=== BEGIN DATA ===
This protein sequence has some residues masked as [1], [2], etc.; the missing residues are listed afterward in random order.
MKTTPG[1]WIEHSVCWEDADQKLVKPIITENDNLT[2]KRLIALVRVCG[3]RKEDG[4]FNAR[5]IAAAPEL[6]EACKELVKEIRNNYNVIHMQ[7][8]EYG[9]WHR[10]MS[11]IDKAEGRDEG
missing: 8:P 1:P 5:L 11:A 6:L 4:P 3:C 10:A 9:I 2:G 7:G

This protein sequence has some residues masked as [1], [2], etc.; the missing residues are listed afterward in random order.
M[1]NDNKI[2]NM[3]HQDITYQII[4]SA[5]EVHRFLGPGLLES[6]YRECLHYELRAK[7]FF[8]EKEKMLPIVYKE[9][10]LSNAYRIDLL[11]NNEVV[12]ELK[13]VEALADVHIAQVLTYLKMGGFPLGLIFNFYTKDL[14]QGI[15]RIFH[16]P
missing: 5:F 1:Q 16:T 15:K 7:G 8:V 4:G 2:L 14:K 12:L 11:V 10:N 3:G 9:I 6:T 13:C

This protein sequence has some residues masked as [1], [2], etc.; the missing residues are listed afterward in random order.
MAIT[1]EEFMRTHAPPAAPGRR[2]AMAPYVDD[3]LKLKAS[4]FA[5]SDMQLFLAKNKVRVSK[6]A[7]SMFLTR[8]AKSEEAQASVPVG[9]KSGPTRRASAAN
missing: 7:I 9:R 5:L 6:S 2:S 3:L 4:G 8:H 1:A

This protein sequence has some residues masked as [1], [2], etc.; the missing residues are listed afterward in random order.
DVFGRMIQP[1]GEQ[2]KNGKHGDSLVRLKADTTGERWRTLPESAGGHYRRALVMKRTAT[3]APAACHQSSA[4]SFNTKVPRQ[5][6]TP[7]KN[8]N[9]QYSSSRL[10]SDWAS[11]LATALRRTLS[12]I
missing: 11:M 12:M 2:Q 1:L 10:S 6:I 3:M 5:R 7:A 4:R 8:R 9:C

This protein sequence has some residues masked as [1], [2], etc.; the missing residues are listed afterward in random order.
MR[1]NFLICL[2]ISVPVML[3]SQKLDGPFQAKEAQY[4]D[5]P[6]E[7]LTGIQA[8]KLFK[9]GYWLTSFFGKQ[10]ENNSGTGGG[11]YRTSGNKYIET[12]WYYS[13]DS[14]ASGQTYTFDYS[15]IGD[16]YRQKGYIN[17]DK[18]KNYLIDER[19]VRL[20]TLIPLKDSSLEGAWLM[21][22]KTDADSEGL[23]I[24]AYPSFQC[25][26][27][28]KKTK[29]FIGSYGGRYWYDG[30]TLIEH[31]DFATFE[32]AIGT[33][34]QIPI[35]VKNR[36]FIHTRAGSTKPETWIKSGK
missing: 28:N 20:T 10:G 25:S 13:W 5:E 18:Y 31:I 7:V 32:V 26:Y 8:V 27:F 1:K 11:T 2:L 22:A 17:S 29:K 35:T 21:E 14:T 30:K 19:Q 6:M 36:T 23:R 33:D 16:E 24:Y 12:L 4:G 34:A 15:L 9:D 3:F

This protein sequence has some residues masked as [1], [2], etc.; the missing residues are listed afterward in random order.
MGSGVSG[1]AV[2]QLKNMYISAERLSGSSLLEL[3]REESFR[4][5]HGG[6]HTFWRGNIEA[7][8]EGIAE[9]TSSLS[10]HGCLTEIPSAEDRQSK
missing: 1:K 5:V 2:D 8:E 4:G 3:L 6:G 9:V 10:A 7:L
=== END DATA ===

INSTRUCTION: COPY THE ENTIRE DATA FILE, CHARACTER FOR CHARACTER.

This protein sequence has some residues masked as [1], [2], etc.; the missing residues are listed afterward in random order.
MKTTPG[1]WIEHSVCWEDADQKLVKPIITENDNLT[2]KRLIALVRVCG[3]RKEDG[4]FNAR[5]IAAAPEL[6]EACKELVKEIRNNYNVIHMQ[7][8]EYG[9]WHR[10]MS[11]IDKAEGRDEG
missing: 8:P 1:P 5:L 11:A 6:L 4:P 3:C 10:A 9:I 2:G 7:G

This protein sequence has some residues masked as [1], [2], etc.; the missing residues are listed afterward in random order.
M[1]NDNKI[2]NM[3]HQDITYQII[4]SA[5]EVHRFLGPGLLES[6]YRECLHYELRAK[7]FF[8]EKEKMLPIVYKE[9][10]LSNAYRIDLL[11]NNEVV[12]ELK[13]VEALADVHIAQVLTYLKMGGFPLGLIFNFYTKDL[14]QGI[15]RIFH[16]P
missing: 5:F 1:Q 16:T 15:K 7:G 8:V 4:G 2:L 14:K 12:L 11:V 10:N 3:G 9:I 6:T 13:C

This protein sequence has some residues masked as [1], [2], etc.; the missing residues are listed afterward in random order.
MAIT[1]EEFMRTHAPPAAPGRR[2]AMAPYVDD[3]LKLKAS[4]FA[5]SDMQLFLAKNKVRVSK[6]A[7]SMFLTR[8]AKSEEAQASVPVG[9]KSGPTRRASAAN
missing: 7:I 9:R 5:L 6:S 2:S 3:L 4:G 8:H 1:A

This protein sequence has some residues masked as [1], [2], etc.; the missing residues are listed afterward in random order.
DVFGRMIQP[1]GEQ[2]KNGKHGDSLVRLKADTTGERWRTLPESAGGHYRRALVMKRTAT[3]APAACHQSSA[4]SFNTKVPRQ[5][6]TP[7]KN[8]N[9]QYSSSRL[10]SDWAS[11]LATALRRTLS[12]I
missing: 11:M 12:M 2:Q 1:L 10:S 6:I 3:M 5:R 7:A 4:R 8:R 9:C

This protein sequence has some residues masked as [1], [2], etc.; the missing residues are listed afterward in random order.
MR[1]NFLICL[2]ISVPVML[3]SQKLDGPFQAKEAQY[4]D[5]P[6]E[7]LTGIQA[8]KLFK[9]GYWLTSFFGKQ[10]ENNSGTGGG[11]YRTSGNKYIET[12]WYYS[13]DS[14]ASGQTYTFDYS[15]IGD[16]YRQKGYIN[17]DK[18]KNYLIDER[19]VRL[20]TLIPLKDSSLEGAWLM[21][22]KTDADSEGL[23]I[24]AYPSFQC[25][26][27][28]KKTK[29]FIGSYGGRYWYDG[30]TLIEH[31]DFATFE[32]AIGT[33][34]QIPI[35]VKNR[36]FIHTRAGSTKPETWIKSGK
missing: 28:N 20:T 10:G 25:S 13:W 5:E 18:Y 31:I 7:V 32:V 26:Y 8:V 27:F 1:K 11:T 2:L 22:A 17:S 29:K 35:T 21:E 14:T 30:K 19:Q 6:M 36:T 23:R 33:D 16:E 24:Y 12:L 4:G 34:A 15:L 9:D 3:F

This protein sequence has some residues masked as [1], [2], etc.; the missing residues are listed afterward in random order.
MGSGVSG[1]AV[2]QLKNMYISAERLSGSSLLEL[3]REESFR[4][5]HGG[6]HTFWRGNIEA[7][8]EGIAE[9]TSSLS[10]HGCLTEIPSAEDRQSK
missing: 1:K 5:V 2:D 8:E 4:G 3:L 6:G 9:V 10:A 7:L